The cutaneous system is typically involved in electrocution. Importantly, the initial size of the electrical burn site is not an accurate reflection of the amount of tissue actually involved because the subcutaneous tissue is commonly involved. Therefore, the rule of nines should not be used for calculating fluid resuscitation. Instead, adequate tissue perfusion, vital signs, and urine output should guide fluid resuscitation.


Initial management of all patients with electrical injury includes evaluation of airway, breathing, and circulation. These patients should be assessed as trauma patients. Both Advanced Trauma Life Support and Advanced Cardiac Life Support protocols should be instituted when resuscitating these patients. Supplemental oxygen, cardiac monitor, pulse oximetry, and two large bore intravenous catheters are essential. Basic laboratory studies should include a complete blood count, ECG, electrolytes, liver profile, cardiac enzymes with isoenzymes, coagulation factors, arterial blood gases, blood type and screen, urinalysis, and urine myoglobin. Radiographic studies should be done as clinically indicated. Nasogastric decompression of the gastrointestinal tract should be considered. H2-blockers or sucralfate may be beneficial. Injured or fractured limbs should be splinted in a functional position. Tetanus prophylaxis should be administered.

An electrical injury should be treated more like a crush injury rather than a thermal injury. Fluid resuscitation should begin as soon as possible to maintain a urinary output of 0.5 to 1.0 mL/kg/hr in the absence of pigmented hemoglobin in the urine or 1.0 to 1.5 mL/kg/hr in its presence. A urine output of 1.0 to 1.5 mL/kg/hr should be maintained until the urine is clear of myoglobin. Additionally, the blood pH should be maintained at 7.45 or higher with sodium bicarbonate to prevent the precipitation of myoglobin into the renal tubules. Furosemide or mannitol may be used to maintain urine output. The initial recommended dose of mannitol is 25 g, followed by 50 to 200 g/day.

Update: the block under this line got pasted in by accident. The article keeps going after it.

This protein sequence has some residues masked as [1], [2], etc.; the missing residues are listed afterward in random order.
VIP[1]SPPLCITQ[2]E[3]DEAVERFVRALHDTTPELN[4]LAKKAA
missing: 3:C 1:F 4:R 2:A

Cutaneous burns should be treated with silver sulfadiazine (Silvadene) or mafenide acetate (Sulfamylon). Silvadene is preferred in extensive cutaneous burns. Sulfamylon is preferred in full-thickness burns because of its superior penetration of the eschar. Sulfamylon may cause electrolyte abnormality in burns involving more than 15% to 20% of body surface.

All patients with severe electrical burns should be stabilized and considered for transfer to a burn unit. Indications for admission to an intensive care unit include cardiac arrest due to electrocution, loss of consciousness, abnormal ECG results, dysrrhythmia, history of cardiac disease or significant factors for cardiac disease, concomitant injury severe enough to warrant admission, suspicion of soft tissue injury, hypoxia, and chest pain. Outpatient management of electrical injuries may proceed if the patient has a history of low voltage exposure, has remained totally asymptomatic, and has normal findings on physical and laboratory examination. In addition, patients with small cutaneous burns or mild persistent symptoms may be discharged if their ECG is unremarkable and the urine is negative for myoglobin. These patients require follow-up evaluation.

Obstetric consultation is recommended for all pregnant patients having electrical injury, regardless of presentation. In addition, children with oral electrical burns should be admitted.